Intravenous Immunoglobulin in BK Virus Nephropathy

I. Anyaegbu Elizabeth 1, *, P. Hmiel Stanley 2
1 Driscoll Children’s Hospital, Kidney Center, Corpus Christi, Texas, USA
2 Washington University School of Medicine, Division of Pediatric Nephrology, St Louis, Missouri, USA

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©Anyaegbu and Hmiel.; Licensee Bentham Open.

open-access license: This is an open access article distributed under the terms of the Creative Commons Attribution License ( which permits unrestrictive use, distribution, and reproduction in any medium, provided the original work is properly cited.

* Address correspondence to this author at the University of Texas Medical Branch, Pediatric Nephrology, Driscoll Children’s Hospital Kidney Center, 3533 South Alameda Street, Corpus Christi, Texas, USA; Tel: (361) 694-6732; Fax: (361) 694-6859; E-mail:


The incidence of post transplant viral infections has increased with the use of more potent immunosuppressive regimens. Consequently, BK virus nephropathy (BKVN) has arisen as a significant cause of graft dysfunction and loss. Reduction of immunosuppression is the first line management of post-transplant viral infections. Other therapies such as intravenous immunoglobulin (IVIg), cidofovir, leflunomide and fluoroquinolones have been tried with varying degrees of success.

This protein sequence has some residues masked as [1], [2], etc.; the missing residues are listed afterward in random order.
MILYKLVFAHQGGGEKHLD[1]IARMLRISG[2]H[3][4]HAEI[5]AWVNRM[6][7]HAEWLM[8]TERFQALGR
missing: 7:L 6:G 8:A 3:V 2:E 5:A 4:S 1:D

We report our experience with IVIg in three pediatric renal transplant recipients who presented with allograft dysfunction. First, we describe two cases of biopsy proven BKVN, one diagnosed with undetectable viral titers in plasma, demonstrating that BKVN can occur even at low viral loads. We also present a pediatric renal transplant recipient with persistent BK viremia and allograft dysfunction who responded to therapy with recovery of renal function and clearance of viremia. Therefore we conclude that IVIg is efficacious in the treatment of persistent BK viremia and BKVN. The appropriate dose, frequency and duration of therapy require further study.

Keywords: Allograft dysfunction, BK viremia, BK virus nephropathy (BKVN), immunosuppression reduction, intravenous immunoglobulin (IVIg), pediatric transplantation..